A memorial to Civil War service primarily, the Red Cross Headquarters is unique in its attempt at symbolic reconciliation by recognizing the sacrifices of both the North and the South. In 1912, the State of New York
The white marble Classical Revival building gains appeal from its siting well away from the street, its gentle terraces, and long circular drive. A central projecting portico of four Corinthian columns rises two stories and supports a triangular pediment. Four identical engaged columns are placed on each side of the building. The building's third story is located discreetly behind a balustrade that encircles it.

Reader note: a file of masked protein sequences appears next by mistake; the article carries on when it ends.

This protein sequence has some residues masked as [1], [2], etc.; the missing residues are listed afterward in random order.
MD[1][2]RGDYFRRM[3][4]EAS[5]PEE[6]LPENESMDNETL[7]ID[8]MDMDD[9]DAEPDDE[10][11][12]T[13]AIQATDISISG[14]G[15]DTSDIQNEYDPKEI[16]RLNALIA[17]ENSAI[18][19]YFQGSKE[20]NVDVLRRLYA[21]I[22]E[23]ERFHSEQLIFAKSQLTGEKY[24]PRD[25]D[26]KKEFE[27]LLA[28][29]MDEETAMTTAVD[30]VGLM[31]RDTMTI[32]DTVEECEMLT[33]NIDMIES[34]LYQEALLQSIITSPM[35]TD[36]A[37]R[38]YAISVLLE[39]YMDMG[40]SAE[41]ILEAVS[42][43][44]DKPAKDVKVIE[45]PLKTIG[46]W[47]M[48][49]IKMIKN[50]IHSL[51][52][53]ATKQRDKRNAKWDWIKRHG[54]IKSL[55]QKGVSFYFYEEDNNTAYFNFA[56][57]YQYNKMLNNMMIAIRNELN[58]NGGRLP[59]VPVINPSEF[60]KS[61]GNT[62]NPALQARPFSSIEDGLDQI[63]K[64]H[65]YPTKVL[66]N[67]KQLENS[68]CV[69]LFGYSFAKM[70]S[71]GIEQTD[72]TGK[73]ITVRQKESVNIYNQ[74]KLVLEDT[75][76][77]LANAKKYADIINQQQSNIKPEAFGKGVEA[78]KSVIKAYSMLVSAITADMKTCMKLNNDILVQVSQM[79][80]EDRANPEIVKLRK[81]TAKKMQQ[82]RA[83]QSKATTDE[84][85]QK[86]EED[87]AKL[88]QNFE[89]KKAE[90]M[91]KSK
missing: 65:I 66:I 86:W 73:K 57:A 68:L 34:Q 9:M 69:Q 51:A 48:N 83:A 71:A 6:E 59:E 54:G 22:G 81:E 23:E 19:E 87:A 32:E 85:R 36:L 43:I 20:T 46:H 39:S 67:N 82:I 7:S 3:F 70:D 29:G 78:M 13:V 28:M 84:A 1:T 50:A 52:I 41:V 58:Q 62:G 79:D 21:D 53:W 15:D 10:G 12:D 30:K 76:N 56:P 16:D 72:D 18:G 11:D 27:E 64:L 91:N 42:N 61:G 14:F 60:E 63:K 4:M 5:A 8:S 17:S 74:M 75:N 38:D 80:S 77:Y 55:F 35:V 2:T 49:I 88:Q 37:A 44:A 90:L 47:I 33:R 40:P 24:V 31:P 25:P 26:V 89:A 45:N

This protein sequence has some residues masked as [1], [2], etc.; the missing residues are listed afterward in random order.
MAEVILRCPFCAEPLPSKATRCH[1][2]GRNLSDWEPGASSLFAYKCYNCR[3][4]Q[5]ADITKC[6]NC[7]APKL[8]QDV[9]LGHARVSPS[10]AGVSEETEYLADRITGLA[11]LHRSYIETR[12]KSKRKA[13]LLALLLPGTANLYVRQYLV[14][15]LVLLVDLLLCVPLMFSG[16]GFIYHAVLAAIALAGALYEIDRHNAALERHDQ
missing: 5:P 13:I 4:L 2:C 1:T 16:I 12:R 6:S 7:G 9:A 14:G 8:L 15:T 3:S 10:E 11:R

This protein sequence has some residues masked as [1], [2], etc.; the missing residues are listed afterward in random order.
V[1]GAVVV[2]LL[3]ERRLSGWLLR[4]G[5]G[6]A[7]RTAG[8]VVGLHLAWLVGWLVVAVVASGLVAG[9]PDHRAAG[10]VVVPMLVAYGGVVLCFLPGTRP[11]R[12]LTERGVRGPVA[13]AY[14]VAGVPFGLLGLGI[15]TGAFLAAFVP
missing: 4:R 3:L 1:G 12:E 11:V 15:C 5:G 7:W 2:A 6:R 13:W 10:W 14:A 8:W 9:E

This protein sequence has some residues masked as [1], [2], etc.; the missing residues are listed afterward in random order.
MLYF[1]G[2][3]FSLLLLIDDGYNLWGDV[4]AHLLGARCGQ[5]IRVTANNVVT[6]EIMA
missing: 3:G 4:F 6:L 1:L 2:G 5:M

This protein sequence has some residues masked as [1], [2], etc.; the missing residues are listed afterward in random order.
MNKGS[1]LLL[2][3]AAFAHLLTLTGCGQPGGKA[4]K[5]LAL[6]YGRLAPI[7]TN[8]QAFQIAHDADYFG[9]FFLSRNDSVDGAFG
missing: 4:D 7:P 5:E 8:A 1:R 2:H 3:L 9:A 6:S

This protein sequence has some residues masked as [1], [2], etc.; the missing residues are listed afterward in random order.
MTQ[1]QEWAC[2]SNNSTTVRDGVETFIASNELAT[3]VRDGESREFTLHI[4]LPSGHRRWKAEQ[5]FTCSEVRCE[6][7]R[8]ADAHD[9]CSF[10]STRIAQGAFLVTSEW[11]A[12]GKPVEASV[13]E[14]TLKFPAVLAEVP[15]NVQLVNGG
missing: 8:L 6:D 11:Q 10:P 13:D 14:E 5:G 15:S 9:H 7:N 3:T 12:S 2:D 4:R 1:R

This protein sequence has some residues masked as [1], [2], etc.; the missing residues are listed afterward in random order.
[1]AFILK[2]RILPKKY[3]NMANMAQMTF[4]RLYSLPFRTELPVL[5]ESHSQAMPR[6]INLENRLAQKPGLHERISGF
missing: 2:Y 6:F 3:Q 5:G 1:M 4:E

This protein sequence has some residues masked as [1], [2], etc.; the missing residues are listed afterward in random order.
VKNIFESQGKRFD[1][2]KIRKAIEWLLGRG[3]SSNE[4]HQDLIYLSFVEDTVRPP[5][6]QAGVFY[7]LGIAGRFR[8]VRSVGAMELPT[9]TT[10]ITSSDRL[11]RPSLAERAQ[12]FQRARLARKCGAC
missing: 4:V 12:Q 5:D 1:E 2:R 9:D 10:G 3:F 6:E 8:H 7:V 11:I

Within the building, which evokes a solemn, respectful mood, the story of the memorial is developed. A marble tablet above the main stairway cites the contributions of women on each side of the conflict. Hiram Powers designed busts of Faith, Hope, and Charity that are located on the stair landing. On the second floor in the Neoclassical/Federal Revival assembly room, a door contains three glass panels designed by Louis C. Tiffany showing the themes of wounded warriors; patron saint of the sick, Saint Filomena; and Truth with red roses.
In 1930 and 1932, two additions were built. The north addition lined with Ionic columns was conceived as a memorial to the women of World War I. The west addition is an office annex. The buildings frame a rectangular park, a welcome green space amid the area's monumental buildings.